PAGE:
PSD2 - Payment Services Directive, second edition

Back in 2007, the european "Payment Services Directive" (PSD) was introduced. It aimed to:

  • guarantee fair access to all payment systems in order to boost competition, thereby increasing their efficiency and reducing their cost;
  • increase the transparency of payment service and fix the rights and obligations of payment services users and providers;
  • make cross-border payment services as easy, efficient and certain as payment services within a Member State;
  • provide the legal framework necessary to create a Single Euro Payments Area (SEPA).

Now in 2019, a lot has already been written and discussed about PSD2. But what does it mean for you? Take a look at what will become possible soon.

Payment transactions in Europe are constantly changing and reinvented. Banks and other companies frequently develop new smart services that help you manage your money affairs more easily. 

To ensure that these innovations become possible and that they remain safe, the EU has made new rules. With more competition between payment service providers and better consumer protection. These new rules are set out in the 'Payment Services Directive 2' (PSD2) that entered into force on 29 July 2018.

You notice the existence of these new rules especially when something changes. For example an extra check when logging in. Or nice new services that we come up with for you.

Easier payments, a better overview

PSD2 supports innovation and the development of new services that help you manage your money and your budget. Such services often require the use of payment data. 

PSD2 therefore defines a framework for sharing your payment details with payment service providers easily, securely and always with your explicit consent. 

As a result, paying for online purchases will soon be even easier and you will be able to access all your payment data, even from different banks, in one place and on one screen.

New for other companies  than banks

Companies other than banks can also offer new financial services. With PSD2 you can share your payment details with them. But only if you want to. And you give that company explicit permission for that. Otherwise they cannot get access. And rest assured, giving access does not go unnoticed. 

In order to give permission, you provide a proper ‘explicit consent’ . The way it works is that you get redirected to an internal ING secured dedicated website where you do select the country of your ING account (ING Luxembourg). You then click ‘Next’ and you get access to an authentication page. Per default, the Luxtrust Token authentication page will be displayed allowing you to put your credentials (User ID, Password, OTP), but you can still select another authentication mean such as Luxtrust Mobile App, Luxtrust Smartcard, LuxTrust Scan or also Luxtrust Signing stick, if you want to.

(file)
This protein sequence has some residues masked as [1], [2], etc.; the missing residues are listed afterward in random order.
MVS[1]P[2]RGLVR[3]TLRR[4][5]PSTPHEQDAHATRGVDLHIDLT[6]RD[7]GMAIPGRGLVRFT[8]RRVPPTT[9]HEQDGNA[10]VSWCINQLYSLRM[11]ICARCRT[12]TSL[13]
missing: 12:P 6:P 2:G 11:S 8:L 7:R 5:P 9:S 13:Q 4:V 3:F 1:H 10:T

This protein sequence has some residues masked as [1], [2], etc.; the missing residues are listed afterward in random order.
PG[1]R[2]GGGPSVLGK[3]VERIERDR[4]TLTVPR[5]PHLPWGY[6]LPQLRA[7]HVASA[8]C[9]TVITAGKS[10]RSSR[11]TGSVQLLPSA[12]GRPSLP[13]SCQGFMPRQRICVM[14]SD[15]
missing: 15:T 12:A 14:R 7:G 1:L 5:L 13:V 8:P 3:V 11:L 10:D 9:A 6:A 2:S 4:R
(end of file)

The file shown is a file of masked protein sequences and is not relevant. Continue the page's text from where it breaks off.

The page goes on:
From that moment on, you can then, depending of the service:

  • select which account you want to grant access to for a 90 days period (Account Information Services)
  • select which account you want to use to initiate a payment every time you do so (Payment Initiation Services)
  • select which account you want to grant access to for an unlimited period of time until revocation (Confirmation Availability of Funds)

Only then does another company have access to your payment accounts. So you see, you don't just give permission. You really have to do something for that yourself ! 

And if you do not give permission to another company, nothing will change for you.

Now only ING can access your payment details. With the arrival of PSD2 you can also share that data with other companies. If you give those companies permission, at least. You decide yourself which companies entrust your payment details to you. In myaccount.ing.com you can see exactly which companies you have given permission to. 

Other banks and other industries may also soon offer account information services and payment services. Of course, not every company can do that just like that. There are strict requirements and they must apply for a permit for this.   

What should you pay attention to?                     

Sharing data with other banks and companies can be useful. But always keep thinking about to whom you trust your data and what it is used for. You will often find this information in the conditions or privacy policy of a company, it is always good to read these documents.

You also have to stay alert for phising emails . Every change, and now also PSD2, is a reason for criminals to send them. 

 

 

Connect as a payment service

Developers and payment services find all the information they need on ING's Developer Portal to connect to ING's PSD2 related APIs

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